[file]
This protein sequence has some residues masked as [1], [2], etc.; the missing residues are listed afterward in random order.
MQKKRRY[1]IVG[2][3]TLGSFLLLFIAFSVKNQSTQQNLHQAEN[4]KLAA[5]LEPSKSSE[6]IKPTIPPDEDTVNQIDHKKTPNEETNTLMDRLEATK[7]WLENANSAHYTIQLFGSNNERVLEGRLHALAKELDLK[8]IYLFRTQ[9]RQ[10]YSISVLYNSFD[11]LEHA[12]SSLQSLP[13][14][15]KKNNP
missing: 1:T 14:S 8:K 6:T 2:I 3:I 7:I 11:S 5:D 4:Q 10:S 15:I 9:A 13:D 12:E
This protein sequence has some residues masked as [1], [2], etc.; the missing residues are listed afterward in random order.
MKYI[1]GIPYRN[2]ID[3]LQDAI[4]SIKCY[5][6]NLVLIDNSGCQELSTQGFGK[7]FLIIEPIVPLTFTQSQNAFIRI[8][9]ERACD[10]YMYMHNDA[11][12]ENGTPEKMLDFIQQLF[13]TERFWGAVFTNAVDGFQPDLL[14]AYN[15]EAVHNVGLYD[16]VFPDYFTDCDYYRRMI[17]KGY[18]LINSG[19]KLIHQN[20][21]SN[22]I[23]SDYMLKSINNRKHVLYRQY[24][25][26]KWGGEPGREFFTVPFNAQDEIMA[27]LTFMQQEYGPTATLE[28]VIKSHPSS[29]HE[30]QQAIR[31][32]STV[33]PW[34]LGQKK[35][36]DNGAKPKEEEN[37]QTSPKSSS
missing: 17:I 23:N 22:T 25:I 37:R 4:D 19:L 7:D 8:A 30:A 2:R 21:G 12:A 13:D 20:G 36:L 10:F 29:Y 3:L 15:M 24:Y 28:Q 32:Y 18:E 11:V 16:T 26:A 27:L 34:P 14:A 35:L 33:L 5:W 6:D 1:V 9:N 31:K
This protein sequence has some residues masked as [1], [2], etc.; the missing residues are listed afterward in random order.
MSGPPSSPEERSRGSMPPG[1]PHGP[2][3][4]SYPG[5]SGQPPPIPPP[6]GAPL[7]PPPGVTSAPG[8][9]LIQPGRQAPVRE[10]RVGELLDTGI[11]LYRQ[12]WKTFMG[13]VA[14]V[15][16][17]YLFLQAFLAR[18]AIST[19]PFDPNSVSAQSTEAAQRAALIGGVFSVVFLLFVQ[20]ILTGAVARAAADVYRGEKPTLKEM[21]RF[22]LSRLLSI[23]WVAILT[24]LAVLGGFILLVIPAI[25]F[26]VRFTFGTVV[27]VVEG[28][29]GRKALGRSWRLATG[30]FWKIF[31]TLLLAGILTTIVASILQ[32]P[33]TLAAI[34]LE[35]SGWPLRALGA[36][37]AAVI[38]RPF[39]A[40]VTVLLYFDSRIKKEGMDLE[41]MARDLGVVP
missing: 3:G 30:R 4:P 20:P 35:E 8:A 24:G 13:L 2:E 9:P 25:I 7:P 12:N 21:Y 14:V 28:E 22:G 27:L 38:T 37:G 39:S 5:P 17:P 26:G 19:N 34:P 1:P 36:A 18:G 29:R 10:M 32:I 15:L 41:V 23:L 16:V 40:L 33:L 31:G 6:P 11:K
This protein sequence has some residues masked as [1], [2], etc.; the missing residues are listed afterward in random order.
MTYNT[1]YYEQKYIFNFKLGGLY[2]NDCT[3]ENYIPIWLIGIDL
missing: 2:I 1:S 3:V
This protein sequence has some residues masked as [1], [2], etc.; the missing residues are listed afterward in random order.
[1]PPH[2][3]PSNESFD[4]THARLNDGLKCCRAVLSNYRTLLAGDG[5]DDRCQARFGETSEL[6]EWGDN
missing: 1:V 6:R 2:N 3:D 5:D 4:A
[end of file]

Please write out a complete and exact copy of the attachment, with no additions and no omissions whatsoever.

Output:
This protein sequence has some residues masked as [1], [2], etc.; the missing residues are listed afterward in random order.
MQKKRRY[1]IVG[2][3]TLGSFLLLFIAFSVKNQSTQQNLHQAEN[4]KLAA[5]LEPSKSSE[6]IKPTIPPDEDTVNQIDHKKTPNEETNTLMDRLEATK[7]WLENANSAHYTIQLFGSNNERVLEGRLHALAKELDLK[8]IYLFRTQ[9]RQ[10]YSISVLYNSFD[11]LEHA[12]SSLQSLP[13][14][15]KKNNP
missing: 1:T 14:S 8:K 6:T 2:I 3:I 7:I 11:S 5:D 4:Q 10:S 15:I 9:A 13:D 12:E
This protein sequence has some residues masked as [1], [2], etc.; the missing residues are listed afterward in random order.
MKYI[1]GIPYRN[2]ID[3]LQDAI[4]SIKCY[5][6]NLVLIDNSGCQELSTQGFGK[7]FLIIEPIVPLTFTQSQNAFIRI[8][9]ERACD[10]YMYMHNDA[11][12]ENGTPEKMLDFIQQLF[13]TERFWGAVFTNAVDGFQPDLL[14]AYN[15]EAVHNVGLYD[16]VFPDYFTDCDYYRRMI[17]KGY[18]LINSG[19]KLIHQN[20][21]SN[22]I[23]SDYMLKSINNRKHVLYRQY[24][25][26]KWGGEPGREFFTVPFNAQDEIMA[27]LTFMQQEYGPTATLE[28]VIKSHPSS[29]HE[30]QQAIR[31][32]STV[33]PW[34]LGQKK[35][36]DNGAKPKEEEN[37]QTSPKSSS
missing: 17:I 23:N 22:T 25:I 37:R 4:D 19:L 7:D 8:A 30:A 2:R 21:G 12:A 13:D 20:G 36:L 10:F 29:Y 3:L 15:M 24:Y 28:Q 32:Y 18:E 11:V 16:T 26:A 27:L 34:P 14:A 35:L 33:L 5:W 6:D 1:V 9:N 31:K
This protein sequence has some residues masked as [1], [2], etc.; the missing residues are listed afterward in random order.
MSGPPSSPEERSRGSMPPG[1]PHGP[2][3][4]SYPG[5]SGQPPPIPPP[6]GAPL[7]PPPGVTSAPG[8][9]LIQPGRQAPVRE[10]RVGELLDTGI[11]LYRQ[12]WKTFMG[13]VA[14]V[15][16][17]YLFLQAFLAR[18]AIST[19]PFDPNSVSAQSTEAAQRAALIGGVFSVVFLLFVQ[20]ILTGAVARAAADVYRGEKPTLKEM[21]RF[22]LSRLLSI[23]WVAILT[24]LAVLGGFILLVIPAI[25]F[26]VRFTFGTVV[27]VVEG[28][29]GRKALGRSWRLATG[30]FWKIF[31]TLLLAGILTTIVASILQ[32]P[33]TLAAI[34]LE[35]SGWPLRALGA[36][37]AAVI[38]RPF[39]A[40]VTVLLYFDSRIKKEGMDLE[41]MARDLGVVP
missing: 3:G 30:R 4:P 20:P 35:E 8:A 24:G 13:L 2:E 9:P 25:I 7:P 12:N 21:Y 14:V 28:E 22:G 27:L 38:T 37:G 39:S 5:P 17:P 26:G 19:N 34:P 1:P 36:A 18:G 29:R 10:M 32:I 15:L 41:V 23:L 16:V 40:L 33:L 31:G 6:P 11:K
This protein sequence has some residues masked as [1], [2], etc.; the missing residues are listed afterward in random order.
MTYNT[1]YYEQKYIFNFKLGGLY[2]NDCT[3]ENYIPIWLIGIDL
missing: 2:I 1:S 3:V
This protein sequence has some residues masked as [1], [2], etc.; the missing residues are listed afterward in random order.
[1]PPH[2][3]PSNESFD[4]THARLNDGLKCCRAVLSNYRTLLAGDG[5]DDRCQARFGETSEL[6]EWGDN
missing: 1:V 6:R 2:N 3:D 5:D 4:A